The state contends that the trial court erred in granting the defendant's motion to suppress. In support of its position, the state maintains that Investigator Salomonsky's seizure of the cocaine found on the floorboard of the automobile was proper based upon the plain-view exception to the search warrant requirement. The state also contends that the other two bags of cocaine found in the center area of the automobile were properly seized based upon the incident-to-a-lawful-arrest exception to the search warrant requirement."`This court has long held that warrantless searches are per se unreasonable, unless they fall within one of the recognized exceptions to the warrant requirement. See, e.g., Chevere v. State, 607 So. 2d 361, 368 (Ala.Cr.App.1992). These exceptions are: (1) plain view; (2) consent; (3) incident to a lawful arrest; (4) hot pursuit or emergency; (5) probable cause coupled with exigent circumstances; (6) stop and frisk situations; and (7) inventory searches. Ex parte Hilley, 484 So. 2d 485, 488 (Ala.1985); Chevere, supra, 607 So. 2d at 368.'"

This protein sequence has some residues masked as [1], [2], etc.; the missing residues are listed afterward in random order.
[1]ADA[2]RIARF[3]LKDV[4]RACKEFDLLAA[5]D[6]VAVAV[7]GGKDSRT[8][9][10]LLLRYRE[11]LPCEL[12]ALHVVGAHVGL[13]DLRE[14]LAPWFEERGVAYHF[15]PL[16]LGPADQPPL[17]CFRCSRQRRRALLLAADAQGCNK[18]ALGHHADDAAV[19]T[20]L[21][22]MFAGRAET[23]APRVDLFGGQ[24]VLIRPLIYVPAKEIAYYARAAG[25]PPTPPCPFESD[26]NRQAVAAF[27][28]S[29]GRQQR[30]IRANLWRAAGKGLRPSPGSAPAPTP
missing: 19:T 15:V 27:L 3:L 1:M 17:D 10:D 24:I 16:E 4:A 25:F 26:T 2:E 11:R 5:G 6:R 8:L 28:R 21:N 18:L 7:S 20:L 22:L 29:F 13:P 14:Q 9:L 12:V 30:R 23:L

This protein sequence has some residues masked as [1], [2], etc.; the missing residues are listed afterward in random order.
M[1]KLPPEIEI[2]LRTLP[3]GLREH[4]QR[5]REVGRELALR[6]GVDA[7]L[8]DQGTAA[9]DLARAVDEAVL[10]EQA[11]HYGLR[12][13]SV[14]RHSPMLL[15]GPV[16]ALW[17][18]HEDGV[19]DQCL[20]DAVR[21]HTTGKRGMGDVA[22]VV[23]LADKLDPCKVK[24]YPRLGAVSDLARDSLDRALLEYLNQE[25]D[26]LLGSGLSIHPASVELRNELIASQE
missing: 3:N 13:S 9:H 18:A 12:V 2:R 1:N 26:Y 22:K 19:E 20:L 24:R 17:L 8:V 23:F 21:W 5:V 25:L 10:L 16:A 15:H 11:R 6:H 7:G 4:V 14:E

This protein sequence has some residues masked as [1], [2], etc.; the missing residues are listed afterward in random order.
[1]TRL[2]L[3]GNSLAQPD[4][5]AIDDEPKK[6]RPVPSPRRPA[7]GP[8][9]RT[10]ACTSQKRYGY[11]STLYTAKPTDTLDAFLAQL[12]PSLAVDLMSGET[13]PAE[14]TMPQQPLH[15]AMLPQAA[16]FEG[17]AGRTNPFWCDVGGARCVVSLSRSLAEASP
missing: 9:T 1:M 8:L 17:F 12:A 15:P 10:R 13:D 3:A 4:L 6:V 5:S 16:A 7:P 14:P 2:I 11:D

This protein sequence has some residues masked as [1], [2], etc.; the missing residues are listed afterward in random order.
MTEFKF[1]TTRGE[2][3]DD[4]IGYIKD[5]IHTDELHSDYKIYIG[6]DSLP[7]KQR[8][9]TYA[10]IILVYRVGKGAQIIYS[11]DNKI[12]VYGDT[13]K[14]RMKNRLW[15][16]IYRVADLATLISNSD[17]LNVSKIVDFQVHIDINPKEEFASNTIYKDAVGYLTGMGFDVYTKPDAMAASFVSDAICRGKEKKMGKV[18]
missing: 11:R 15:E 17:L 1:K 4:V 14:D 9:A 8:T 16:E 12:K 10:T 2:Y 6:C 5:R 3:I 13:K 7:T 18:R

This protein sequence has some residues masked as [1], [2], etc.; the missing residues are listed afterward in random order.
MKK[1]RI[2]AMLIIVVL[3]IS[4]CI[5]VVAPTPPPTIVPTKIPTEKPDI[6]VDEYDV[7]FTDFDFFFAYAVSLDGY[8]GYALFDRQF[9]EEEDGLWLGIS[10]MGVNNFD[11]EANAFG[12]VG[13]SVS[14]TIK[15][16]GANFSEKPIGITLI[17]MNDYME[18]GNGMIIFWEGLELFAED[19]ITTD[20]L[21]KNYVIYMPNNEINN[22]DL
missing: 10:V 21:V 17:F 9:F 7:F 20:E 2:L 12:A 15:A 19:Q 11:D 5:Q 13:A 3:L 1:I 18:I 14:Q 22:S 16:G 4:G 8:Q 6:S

In order to decide whether the cocaine was lawfully seized, we must determine *953 whether the elements of the plain-view exception are satisfied. The plain view exception to the search warrant requirement "`permits a warrantless seizure of evidence if the seizing officer (1) has prior justification for the intrusion, (2) comes upon the evidence inadvertently, and (3) immediately recognizes the objects discovered as evidence of wrongdoing.'" Smith v. State, 472 So. 2d 677, 682-83 (Ala.Cr. App.1984), quoting Herrin v. State, 349 So. 2d 103 (Ala.Cr.App.1977). In 1990, however, the United State Supreme Court abandoned the inadvertent requirement for the plain-view search. Gilbert v. State, 686 So. 2d 266, 267 (Ala.Civ.App.1996) (citing Horton v. California, 496 U.S. 128, 110 S. Ct. 2301, 110 L. Ed. 2d 112 (1990)).